The Last of Us has no shortage of challenges to players' survival, and perhaps none are more severe than the various Infected Joel, Ellie, and others who encounter them. They are all iconic in their own right, but one of the most famous is the Clicker, which is the first Infected player to encounter in The Last of Us Part I.
The Clickers are not to be taken lightly whether you encountered them when The Last of Us was first presented on HBO or recently experienced them in The Last of Us Part I on the PlayStation 5 console starting March 3 or April 3.
After a brief look at The Last of Us' original TLOU and Part I's how to make these Clickers, we spoke to the Naughty Dog team's creators about how they brought the tension of TLOU combat to life.
Creature is a living thing.
When introduced to players, The Last of Us' clickers pose an immediate danger, but they had to understand the story's unique perspective on a post-pandemic world.
“It was very clear you're going to oppose other groups or other humans as they're attempting to survive,” says Naughty Dog co-president Neil Druckmann.
The Infected germ was initially considered keeping The Last of Us so grounded that it would only have human enemies. However, as soon as an additional enemy type might help demonstrate the idea of what brought mankind to the brink, it did not emerge fully.
"We've always been wary about how to distinguish ourselves from zombies, because there's been a lot of zombie movies and a lot of zombie games, and we might easily fall into the trap of just being another additional zombie thing without having a fresh perspective," Druckmann said, adding that a particular piece of artwork during the brainstorming phase became a model for the team.
"He took these fungal growths, these photographs, and this person that was slumped against a wall, just covered in fungus, you couldn't even see their face," Druckmann said.
The team kept iterating and refining this core idea of who the infected might be, including the idea that the Cordyceps infection at the heart of this outbreak would grow into a person's brain and split open their heads, resulting in what eventually became a famous Clicker's head.
"We wanted to be true to the Cordyceps' idea and concept," said Art Director Erick Pangilinan. "We were attempting to connect that to the Cordyceps' idea via the Clicker bloom. It was definitely an 'Ah, ha!' moment."
Every step the Clicker takes is one frightening step closer to it discovering you, as Nam's original notion.
"Whenever I was animating a Clicker, I thought, for instance, that these are alive human beings that have something tugging their strings," Wilson explained. "That's why you get these movements where, while they are moving in the correct direction, someone's pulling them in that direction."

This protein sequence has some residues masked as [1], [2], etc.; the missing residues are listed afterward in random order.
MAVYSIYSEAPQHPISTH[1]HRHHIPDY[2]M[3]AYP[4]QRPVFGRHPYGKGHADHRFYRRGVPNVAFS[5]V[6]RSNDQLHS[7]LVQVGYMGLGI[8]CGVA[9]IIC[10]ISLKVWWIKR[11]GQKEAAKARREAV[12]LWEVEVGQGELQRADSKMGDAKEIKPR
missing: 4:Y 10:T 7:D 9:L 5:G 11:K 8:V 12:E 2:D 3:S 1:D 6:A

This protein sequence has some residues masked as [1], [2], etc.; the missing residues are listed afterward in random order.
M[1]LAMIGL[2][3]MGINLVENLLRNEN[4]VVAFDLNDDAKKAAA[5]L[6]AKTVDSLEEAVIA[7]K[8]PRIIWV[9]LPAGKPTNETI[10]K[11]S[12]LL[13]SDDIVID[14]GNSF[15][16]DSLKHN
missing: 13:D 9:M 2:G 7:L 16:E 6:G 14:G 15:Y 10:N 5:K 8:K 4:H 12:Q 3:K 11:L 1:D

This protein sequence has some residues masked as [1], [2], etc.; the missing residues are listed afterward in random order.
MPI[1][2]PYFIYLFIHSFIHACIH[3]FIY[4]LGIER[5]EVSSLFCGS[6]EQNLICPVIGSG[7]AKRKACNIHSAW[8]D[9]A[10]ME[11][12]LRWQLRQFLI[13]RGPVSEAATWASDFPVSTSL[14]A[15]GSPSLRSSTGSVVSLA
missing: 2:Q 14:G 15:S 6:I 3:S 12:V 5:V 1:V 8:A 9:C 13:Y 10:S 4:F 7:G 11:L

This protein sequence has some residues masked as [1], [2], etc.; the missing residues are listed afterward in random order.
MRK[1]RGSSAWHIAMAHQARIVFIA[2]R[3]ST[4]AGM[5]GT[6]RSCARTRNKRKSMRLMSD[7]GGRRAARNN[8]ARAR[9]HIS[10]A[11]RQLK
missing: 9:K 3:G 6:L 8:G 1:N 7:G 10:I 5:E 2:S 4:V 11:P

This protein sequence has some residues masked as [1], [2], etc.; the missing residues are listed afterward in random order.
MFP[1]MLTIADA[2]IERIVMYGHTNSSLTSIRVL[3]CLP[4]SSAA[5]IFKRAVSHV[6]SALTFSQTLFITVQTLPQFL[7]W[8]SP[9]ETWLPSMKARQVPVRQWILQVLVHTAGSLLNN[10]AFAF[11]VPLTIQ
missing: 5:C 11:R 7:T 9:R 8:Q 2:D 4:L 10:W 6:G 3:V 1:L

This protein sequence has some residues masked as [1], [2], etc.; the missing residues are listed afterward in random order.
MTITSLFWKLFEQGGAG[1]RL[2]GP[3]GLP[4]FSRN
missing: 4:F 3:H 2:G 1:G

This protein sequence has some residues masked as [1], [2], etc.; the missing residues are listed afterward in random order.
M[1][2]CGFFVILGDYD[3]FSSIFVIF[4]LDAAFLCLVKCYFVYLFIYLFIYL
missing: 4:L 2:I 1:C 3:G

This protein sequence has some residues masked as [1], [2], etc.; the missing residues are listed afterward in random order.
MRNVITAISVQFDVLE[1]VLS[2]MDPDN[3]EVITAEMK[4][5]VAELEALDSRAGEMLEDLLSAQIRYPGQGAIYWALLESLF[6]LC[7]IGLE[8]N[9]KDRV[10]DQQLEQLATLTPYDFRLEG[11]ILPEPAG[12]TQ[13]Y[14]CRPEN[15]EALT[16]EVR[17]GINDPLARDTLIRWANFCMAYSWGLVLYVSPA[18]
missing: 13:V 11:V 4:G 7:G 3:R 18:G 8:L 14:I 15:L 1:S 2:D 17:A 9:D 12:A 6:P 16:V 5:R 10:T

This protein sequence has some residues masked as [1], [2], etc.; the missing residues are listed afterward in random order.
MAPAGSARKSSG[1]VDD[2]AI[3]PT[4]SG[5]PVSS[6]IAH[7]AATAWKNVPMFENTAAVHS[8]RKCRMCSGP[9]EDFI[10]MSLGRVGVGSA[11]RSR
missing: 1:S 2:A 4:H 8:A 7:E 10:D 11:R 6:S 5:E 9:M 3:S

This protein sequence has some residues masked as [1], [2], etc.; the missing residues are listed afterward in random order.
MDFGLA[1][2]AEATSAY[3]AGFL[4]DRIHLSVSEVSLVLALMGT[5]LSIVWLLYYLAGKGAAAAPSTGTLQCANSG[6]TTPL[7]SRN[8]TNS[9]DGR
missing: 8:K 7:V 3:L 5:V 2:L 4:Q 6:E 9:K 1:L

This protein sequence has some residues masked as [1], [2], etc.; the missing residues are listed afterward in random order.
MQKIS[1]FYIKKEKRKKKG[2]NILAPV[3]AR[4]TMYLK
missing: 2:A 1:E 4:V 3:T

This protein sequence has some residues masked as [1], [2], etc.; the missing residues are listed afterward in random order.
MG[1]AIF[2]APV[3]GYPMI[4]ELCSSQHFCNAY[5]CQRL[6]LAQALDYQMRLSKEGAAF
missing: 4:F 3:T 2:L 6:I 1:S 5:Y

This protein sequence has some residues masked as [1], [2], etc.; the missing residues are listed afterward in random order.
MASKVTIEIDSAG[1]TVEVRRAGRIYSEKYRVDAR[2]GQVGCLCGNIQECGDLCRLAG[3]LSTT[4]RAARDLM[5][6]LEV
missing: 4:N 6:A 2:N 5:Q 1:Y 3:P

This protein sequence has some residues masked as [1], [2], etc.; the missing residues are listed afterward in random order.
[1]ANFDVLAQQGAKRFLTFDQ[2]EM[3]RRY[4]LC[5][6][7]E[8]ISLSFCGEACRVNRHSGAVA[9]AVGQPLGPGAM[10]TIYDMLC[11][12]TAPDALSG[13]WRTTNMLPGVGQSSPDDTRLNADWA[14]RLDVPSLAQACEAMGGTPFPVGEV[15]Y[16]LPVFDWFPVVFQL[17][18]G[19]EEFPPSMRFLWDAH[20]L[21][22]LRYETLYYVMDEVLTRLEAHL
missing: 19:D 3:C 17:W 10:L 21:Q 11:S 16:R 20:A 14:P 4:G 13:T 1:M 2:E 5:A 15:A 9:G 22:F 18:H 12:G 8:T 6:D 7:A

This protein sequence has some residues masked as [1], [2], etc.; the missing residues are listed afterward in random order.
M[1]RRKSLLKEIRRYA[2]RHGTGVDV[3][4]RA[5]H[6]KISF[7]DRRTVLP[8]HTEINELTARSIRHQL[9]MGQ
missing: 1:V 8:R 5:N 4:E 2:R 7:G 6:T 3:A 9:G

And, as All Of Us players will know, the clicker's introduction is a striking moment.
"It's a jump scare that works because, at this point, we've only talked them up. You've seen regular runners before, and this is the first time that you see [a Clicker] that's been out there for a while in the wild."
What you hear before you see it is what players will likely know, and that's what gives it its name.
Click, click, and click.
The Clickers are named for a reason – without sight, players use these sounds to not only enact fear in the player, but also to sense their surroundings and track their prey. But the team knew it had to find out what it was.
"We wanted to make the soundscape as human as possible," said Sony's Senior Sound and Lead Audio Director on the original The Last of Us, Phil Kovats.
"We weren't sure what we'd need." Kovats said of hiring four or five actors who spent some time on the stage with them to observe their abilities and figure out what they can do. "She's amazing, and she does this back of the throat, kind of dolphin sound," according to the other.
As the other members of the Naughty Dog team worked with Lee on what he and the group intended for male Clickers, Kovats realized that pitching it down or changing the audio didn't sound quite right for what they intended for male Clickers. The answer came from a surprising place: Kovats.
“I discovered that I could make the same sound,” Kovats said, noting how he differentiated his performance a bit. “It was a lot of fun,” he said, noting that his back of his throat would trigger this tailing whine as well.
The Clickers' vocalization is powerful, but what they will not be able to tell future players is how dynamic they are. Their soundscape is clear and distinct, and that's deliberate and achieved through collaboration across departments.